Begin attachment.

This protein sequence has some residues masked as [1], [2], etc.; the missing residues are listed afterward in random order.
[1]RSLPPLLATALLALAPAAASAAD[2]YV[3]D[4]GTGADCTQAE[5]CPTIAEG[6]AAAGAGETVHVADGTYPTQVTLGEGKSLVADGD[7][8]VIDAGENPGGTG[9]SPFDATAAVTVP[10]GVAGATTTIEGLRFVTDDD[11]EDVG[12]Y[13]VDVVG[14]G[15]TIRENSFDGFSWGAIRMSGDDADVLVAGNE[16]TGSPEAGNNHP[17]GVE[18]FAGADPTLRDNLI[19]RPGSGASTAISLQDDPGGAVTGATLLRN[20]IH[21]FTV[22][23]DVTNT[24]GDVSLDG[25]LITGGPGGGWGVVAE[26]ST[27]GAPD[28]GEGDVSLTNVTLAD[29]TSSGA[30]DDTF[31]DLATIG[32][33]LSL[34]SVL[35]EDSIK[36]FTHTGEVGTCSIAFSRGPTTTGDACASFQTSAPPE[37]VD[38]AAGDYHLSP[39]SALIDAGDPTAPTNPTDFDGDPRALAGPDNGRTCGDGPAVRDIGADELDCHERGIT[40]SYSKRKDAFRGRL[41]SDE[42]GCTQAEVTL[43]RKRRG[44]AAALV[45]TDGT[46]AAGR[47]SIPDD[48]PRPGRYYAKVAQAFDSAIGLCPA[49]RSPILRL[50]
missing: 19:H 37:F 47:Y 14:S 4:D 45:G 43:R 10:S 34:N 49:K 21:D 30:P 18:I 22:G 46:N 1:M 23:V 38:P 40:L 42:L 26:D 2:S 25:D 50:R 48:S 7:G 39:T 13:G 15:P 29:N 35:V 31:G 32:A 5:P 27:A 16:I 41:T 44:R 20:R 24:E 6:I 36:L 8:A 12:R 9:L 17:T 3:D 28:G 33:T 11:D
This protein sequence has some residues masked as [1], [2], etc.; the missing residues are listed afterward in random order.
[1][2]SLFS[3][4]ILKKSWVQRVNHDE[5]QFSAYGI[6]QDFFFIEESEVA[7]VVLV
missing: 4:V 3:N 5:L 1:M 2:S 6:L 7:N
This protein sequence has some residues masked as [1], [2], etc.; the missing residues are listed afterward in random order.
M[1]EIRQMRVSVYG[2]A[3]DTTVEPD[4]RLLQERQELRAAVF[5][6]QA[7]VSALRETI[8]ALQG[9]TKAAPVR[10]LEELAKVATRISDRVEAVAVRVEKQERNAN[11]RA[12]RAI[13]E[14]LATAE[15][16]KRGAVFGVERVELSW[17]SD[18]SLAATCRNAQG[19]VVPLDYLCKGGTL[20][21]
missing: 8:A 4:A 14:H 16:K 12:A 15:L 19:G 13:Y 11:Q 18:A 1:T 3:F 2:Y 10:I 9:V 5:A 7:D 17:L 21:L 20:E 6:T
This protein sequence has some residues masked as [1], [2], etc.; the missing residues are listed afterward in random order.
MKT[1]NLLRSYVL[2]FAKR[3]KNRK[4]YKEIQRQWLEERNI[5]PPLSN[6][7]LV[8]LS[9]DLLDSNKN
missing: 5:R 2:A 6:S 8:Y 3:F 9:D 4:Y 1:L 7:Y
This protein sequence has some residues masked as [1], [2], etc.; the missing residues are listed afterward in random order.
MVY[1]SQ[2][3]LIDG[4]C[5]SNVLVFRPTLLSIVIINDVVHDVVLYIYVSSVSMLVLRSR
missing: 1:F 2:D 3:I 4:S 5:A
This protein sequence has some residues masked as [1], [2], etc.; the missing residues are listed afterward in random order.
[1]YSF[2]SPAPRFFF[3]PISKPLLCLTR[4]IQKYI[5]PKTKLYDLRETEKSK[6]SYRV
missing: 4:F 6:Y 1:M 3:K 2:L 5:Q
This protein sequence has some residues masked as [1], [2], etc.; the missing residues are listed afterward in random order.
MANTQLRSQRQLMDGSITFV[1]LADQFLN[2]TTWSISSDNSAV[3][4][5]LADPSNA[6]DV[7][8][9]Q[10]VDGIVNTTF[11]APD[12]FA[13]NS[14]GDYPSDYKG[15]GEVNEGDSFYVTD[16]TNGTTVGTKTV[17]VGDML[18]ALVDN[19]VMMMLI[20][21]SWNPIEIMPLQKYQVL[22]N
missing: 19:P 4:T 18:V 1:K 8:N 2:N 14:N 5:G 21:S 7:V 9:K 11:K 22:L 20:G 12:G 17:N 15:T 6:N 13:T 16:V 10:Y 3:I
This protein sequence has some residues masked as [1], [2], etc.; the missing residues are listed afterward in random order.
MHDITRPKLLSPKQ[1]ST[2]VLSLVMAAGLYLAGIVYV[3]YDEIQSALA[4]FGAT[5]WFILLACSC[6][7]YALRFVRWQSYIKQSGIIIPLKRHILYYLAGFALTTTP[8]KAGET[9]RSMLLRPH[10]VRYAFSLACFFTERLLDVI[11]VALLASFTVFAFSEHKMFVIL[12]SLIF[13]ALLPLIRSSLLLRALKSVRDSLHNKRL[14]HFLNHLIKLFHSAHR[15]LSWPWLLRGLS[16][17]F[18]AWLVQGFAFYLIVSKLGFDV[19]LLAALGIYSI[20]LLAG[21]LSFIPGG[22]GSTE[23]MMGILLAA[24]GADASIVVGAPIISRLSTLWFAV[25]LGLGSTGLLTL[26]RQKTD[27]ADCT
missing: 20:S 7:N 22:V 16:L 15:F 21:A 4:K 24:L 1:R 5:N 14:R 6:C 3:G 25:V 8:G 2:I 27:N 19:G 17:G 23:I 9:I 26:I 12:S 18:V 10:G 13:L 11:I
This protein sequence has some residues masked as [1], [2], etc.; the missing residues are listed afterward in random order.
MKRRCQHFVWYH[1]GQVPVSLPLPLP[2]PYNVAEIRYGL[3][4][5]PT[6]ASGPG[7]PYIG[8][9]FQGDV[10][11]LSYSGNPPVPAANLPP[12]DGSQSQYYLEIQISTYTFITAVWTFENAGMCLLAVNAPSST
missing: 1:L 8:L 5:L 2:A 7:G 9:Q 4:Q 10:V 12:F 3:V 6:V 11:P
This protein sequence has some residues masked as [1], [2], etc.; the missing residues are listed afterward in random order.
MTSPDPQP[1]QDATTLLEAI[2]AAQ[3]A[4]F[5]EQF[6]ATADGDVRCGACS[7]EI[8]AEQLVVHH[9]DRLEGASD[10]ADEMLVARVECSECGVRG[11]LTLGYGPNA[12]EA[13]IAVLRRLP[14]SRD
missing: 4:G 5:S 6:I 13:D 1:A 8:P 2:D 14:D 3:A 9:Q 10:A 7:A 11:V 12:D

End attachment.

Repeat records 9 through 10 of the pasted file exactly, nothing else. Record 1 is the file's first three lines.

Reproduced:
This protein sequence has some residues masked as [1], [2], etc.; the missing residues are listed afterward in random order.
MKRRCQHFVWYH[1]GQVPVSLPLPLP[2]PYNVAEIRYGL[3][4][5]PT[6]ASGPG[7]PYIG[8][9]FQGDV[10][11]LSYSGNPPVPAANLPP[12]DGSQSQYYLEIQISTYTFITAVWTFENAGMCLLAVNAPSST
missing: 1:L 8:L 5:L 2:A 7:G 9:Q 4:Q 10:V 12:F 3:V 6:V 11:P
This protein sequence has some residues masked as [1], [2], etc.; the missing residues are listed afterward in random order.
MTSPDPQP[1]QDATTLLEAI[2]AAQ[3]A[4]F[5]EQF[6]ATADGDVRCGACS[7]EI[8]AEQLVVHH[9]DRLEGASD[10]ADEMLVARVECSECGVRG[11]LTLGYGPNA[12]EA[13]IAVLRRLP[14]SRD
missing: 4:G 5:S 6:I 13:D 1:A 8:P 2:D 14:D 3:A 9:Q 10:A 7:A 11:V 12:D